Proteus Gowanus Launches its new yearlong theme: WATER
Beginning in September, 2013, the yearlong theme at Proteus Gowanus is Water. Once a sacred substance, water is often taken for granted now. We in the developed world were told that engineers had mastered its flow to meet our every need, from drinking water and irrigation to water parks and fish tanks. We lost our respect for this strange elixir that has shaped our world and dictates how and where we live. Now, it seems we are paying for our disregard. Last fall, Hurricane Sandy punished Brooklyn and the East Coast. Across the globe, we hear almost daily of drought, deluge and flood. A sense of foreboding permeates the atmosphere.
Our guiding spirit, Proteus, Greek sea god of change, encourages us to dive in and explore these murky waters to see what answers we can find over the next nine months.
Joy Garnett: River 10 (2009) oil on canvas. 26 x 32 inches. China Three Gorges Dam series.
September 15-December 28, 2013
Opening reception: Sunday, September 15, 6-9pm
543 Union Street (down the alley off Nevins)
Brooklyn, NY 11215
Thursday & Friday, 3–6 pm
Saturday & Sunday, 12–6 pm
Study Hall Hours
Monday–Friday, 10–6 pm
Our first exhibition of the Water year is Containment, exploring our increasingly troubled relationship with water. Containment suggests antithetical meanings: on the one hand, the act of holding and enclosing, as you might a rare treasure; on the other, a defensive act, as in restraining a hostile power. With respect to water, both meanings apply: we cannot live without it and yet we know it has the power to destroy us. Fear and desire circulate through our relationship with water. Bottles, cisterns, reservoirs and baths; sewers, levees, dikes and dams: all seek to contain and control water, the source of all that is liquid. And somehow the more we seek to control, the more out of control it all becomes…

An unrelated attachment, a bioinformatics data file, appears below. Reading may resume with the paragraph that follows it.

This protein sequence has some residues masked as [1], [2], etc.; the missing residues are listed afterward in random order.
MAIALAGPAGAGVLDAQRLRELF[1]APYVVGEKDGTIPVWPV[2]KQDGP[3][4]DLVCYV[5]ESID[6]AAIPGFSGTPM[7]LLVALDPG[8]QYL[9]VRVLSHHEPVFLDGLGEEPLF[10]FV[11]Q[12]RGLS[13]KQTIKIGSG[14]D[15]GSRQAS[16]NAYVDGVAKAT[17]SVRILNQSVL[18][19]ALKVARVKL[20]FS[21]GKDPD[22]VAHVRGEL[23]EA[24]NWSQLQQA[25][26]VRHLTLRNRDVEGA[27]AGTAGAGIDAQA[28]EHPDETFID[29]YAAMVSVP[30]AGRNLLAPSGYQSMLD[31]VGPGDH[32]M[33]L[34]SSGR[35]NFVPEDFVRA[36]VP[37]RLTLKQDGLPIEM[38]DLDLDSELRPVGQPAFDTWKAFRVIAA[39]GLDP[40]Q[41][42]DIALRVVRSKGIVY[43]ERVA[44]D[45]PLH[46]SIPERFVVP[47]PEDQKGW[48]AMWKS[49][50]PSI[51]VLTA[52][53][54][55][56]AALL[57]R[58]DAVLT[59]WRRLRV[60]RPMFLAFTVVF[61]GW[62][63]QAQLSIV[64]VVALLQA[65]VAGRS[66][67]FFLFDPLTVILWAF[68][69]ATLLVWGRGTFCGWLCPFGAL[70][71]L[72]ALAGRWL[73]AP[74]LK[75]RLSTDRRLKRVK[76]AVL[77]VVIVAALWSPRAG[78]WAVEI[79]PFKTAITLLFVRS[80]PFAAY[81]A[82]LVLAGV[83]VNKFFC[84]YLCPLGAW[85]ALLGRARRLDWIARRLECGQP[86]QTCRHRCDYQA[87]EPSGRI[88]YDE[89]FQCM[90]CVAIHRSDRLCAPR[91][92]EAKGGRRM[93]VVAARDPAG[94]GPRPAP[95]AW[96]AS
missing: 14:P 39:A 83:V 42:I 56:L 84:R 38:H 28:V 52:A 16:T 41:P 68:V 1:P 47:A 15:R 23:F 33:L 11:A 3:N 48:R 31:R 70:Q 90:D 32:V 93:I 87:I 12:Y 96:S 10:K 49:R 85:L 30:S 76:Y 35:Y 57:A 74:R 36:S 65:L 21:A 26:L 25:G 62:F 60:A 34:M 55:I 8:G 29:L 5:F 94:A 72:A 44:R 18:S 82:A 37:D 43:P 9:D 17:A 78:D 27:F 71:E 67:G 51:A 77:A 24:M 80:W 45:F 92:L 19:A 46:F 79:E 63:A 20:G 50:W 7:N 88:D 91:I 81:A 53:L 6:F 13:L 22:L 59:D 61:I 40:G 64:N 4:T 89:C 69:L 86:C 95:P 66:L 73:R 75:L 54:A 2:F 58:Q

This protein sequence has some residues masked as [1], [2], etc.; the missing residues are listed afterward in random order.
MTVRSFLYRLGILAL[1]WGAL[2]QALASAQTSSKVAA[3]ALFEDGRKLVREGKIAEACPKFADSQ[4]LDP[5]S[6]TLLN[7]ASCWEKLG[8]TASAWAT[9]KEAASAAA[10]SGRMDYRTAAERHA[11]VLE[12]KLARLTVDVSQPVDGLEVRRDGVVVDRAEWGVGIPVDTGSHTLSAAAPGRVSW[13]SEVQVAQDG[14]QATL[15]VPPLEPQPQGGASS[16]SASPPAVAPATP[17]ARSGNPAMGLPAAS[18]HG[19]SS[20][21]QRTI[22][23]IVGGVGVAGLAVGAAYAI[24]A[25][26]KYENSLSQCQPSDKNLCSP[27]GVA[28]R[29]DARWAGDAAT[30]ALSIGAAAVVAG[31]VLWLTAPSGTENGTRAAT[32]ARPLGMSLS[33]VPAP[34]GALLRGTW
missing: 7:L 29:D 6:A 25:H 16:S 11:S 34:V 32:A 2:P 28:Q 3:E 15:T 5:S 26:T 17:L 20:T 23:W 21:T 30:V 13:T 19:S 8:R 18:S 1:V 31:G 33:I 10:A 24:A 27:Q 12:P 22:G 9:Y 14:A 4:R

In this exhibition, the containment of water is depicted in systems ranging from underground tunnels that contain once vibrant surface water bodies (Diaz) to bowls and buckets capturing furtively invasive water (Cogswell and Phunsombatlert). We see structures designed to hold floodwater back (Diaz) as well as the rivers that resist containment (Garnett). Goldfinch portrays the liquid exchange that keeps our brains alive. Saucedo portrays everyday containers as pure form while Tannen goes for functionality, containing a river in a simple jug. Damon portrays the biodynamic movement contained within a single drop of water – movement replicated throughout the living world. Gagic records the musical sound of the sea contained in organ pipes and Sturman simply sails away, happily contained. Containment also includes a special installation on our Proteus Shelves.
In the gallery’s big shelves, we present Break/Remake, a Containment installation alluding to the problematic nature of big dams around the world. Big dams now girdle most of the world’s major river basins, creating “staircases of reservoirs” that have inundated vast tracts of land worldwide, causing massive population dislocation, species extinction, ecosystem degradation and even climate change. The world’s rivers are at risk and big dams are a major reason why. They ‘break’ rivers and then ‘remake’ them to serve our needs for drinking water, energy and crop irrigation with little regard for the massive disruptions that result. When you break and remake a form, you alter its function, posing the question: What is gained from such changes and what is lost? Artists were invited by the curator to break and remake a container for this installation.
Containment and Break/Remake were curated by Proteus Gowanus’ Tammy Pittman. Amy Lipton and Tom Miller served as Containment correspondents and Charles Caesar, intern, provided design and general support.
Jaime Ramiro Diaz
Sally Mara Sturman